Industry insider calls the bottom of the housing market

The Spanish housing market is at the bottom, and now is the time to invest, says the head of CBRE in Spain.

cbreCBRE: el mercado inmobiliario español ha tocado fondo” or in English “the spanish housing market has touched bottom” – that’s the headline of an article in the business section of today’s edition of El Mundo – one of Spain’s most popular daily papers.

“The arrival of big investors like Goldman Sachs and Blackstone buying large portfolios shows that the Spanish property market has touched bottom and now is the moment to invest,” says Alfonso Galobart, head of CBRE Spain, quoted in El Mundo. “Spain, as a country, no longer has the risks it had five years ago, and that makes it much more attractive.”

CBRE, an international property consultancy, forecast that Spain will attract 4 billion Euros in real estate investment from abroad this year, back to levels last seen in 2004, before the crisis.

CBRE say retail commercial property has been the most sought after in 2013, whilst “strong growth in tourism in 2013” has favoured the recovery of the property sector linked to tourism. They expect this to continue in 2014, especially in coastal areas and the islands.

There may be a glut of homes for sale in Spain, but the price of property in prime areas “has finished its adjustment,” says Galobart. “In cities like Madrid, San Sebastian, on the La Rioja region, we expect modest house price increases, although this will depend on an improvement in the economy.”


SPI Member Comments

Thoughts on “Industry insider calls the bottom of the housing market

  • Yes prices have dropped but still don,t reflect the reality of the domestic economy which as you know is not in a good place.Property prices are still not reflecting the wage levels in Spain and therefore have quite a bit to go before the bottom is reached

    • juan de gales says:

      Reached the bottom? I don’t think so. prices are still falling, The same houses have been for sale for years. Where I an houses that are for sale have not had any viewings for 6 months and more.

  • The article refers mainly to commercial retail property and institutional investment; that sector may have ‘completed it’s adjustment’ but the headline misleads as the residential sector is still a long way from recovery and not helped by the recent ‘Transparency Index’ published this week showing Spain’s corruption perception as having worsened over the past year.

  • I believe that Spanish house prices will bounce back when the Spanish government reduces the tax burden on property purchases. You only have to look at the number of property sales last year before and after property tax was increased. In addition to this property sales and purchases and other taxes should be standardised throughout the county, thereby preventing hot and cold regions.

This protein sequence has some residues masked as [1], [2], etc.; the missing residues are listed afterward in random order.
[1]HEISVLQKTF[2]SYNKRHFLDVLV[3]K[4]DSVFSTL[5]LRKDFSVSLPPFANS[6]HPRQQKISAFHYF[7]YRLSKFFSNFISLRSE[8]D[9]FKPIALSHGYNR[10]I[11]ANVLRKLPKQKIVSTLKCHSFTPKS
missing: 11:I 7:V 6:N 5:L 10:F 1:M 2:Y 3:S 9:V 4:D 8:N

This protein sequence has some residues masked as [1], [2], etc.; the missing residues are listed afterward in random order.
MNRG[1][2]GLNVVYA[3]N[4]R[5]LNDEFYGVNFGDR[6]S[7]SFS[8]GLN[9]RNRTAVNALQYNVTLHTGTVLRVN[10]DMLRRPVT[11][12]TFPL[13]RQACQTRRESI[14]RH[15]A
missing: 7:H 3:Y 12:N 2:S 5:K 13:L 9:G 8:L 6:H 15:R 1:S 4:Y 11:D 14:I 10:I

• I think there is still a lot more ‘pain before gain’ because unfortunately what these folks are saying does not fit with what is actually going on on the ground. Only this summer I have witnessed first hand the dire state of some of the unfinished urbanisations that were abandoned in the downturn and have now deteriorated to such a state that the remaining properties are almost unsaleable.
    Do these people ever go and look on the ground before compiling these reports or just swallow up some paper data?

  • In the immortal words of Mandy Rice-Davis, “They would say that, wouldn’t they?”

    This chirpy report originates with a real estate agent. A great big corporate one with lots of number-crunchers in the back offices, to be sure. But that doesn’t mean to say it is not doing just what a sole-trader agent of my aquaintance did 5-6 years (!) ago – trying to tempt buyers corporate and otherwise out from behind our sofas to take a punt by “calling the bottom of the market”.

    It’s not estate agents who call the bottom of the market. Buyers do that.

    And who would be an estate agent in Spain anyway, with the daft legislation and taxes regularly emerging from Madrid and provincial gov?

  • Transactions costs? – High.
    Unemployment? – High
    Mortgage Availability? – Low.
    Taxes? – High.
    Confidence? – Low.
    Supply and Demand? – mainly lots of supply.
    Buy to Rent ratio – High (above 25 for just about everywhere)
    Speed at which the majority of Spaniards adjust to new realities? – Glacial. (I blame the press and TV)
    But the foreigners are buying? – They always did, for more than 30 years now. 90% of sales are to Spaniards.
    But London has recovered then so should Barcelona and Madrid? – Central London is not full to the rafters with flats, Madrid and Barcelona will recover on a different timeline.

    Oh’ but some of the big funds are investing, right? correct, however they are not investing in the same game as the majority. They will be gone when it’s time to sell to the pension funds and the bag holders.
    Oh’ but when everything is negative that’s when you jump in right? – sometimes, you only allocate capital to value. There will always be pockets of value in certain locations or under specific circumstances, e.g. following a death or divorce, I don’t like thinking like that, but it is life.

    Could I be wrong? – Of course.

  • EnglishDragon says:

    I’ve been here in the capital city a couple of months, and have already met several new owners of properties. They’ve taken the opportunity to buy at lower prices in order to rent out particularly to tourists. Time will tell whether their investments pay off (many are renting via the web) but it does seem to confirm that the housing market is moving again, at least for now.

  • Buying property in Spain still has exactly the same risks it had 5 years ago. People are still having their homes demolished despite using lawyers etc. The situation has not improved and if anything has got worse. Buyer beware.

Leave a Reply

Facebook Comments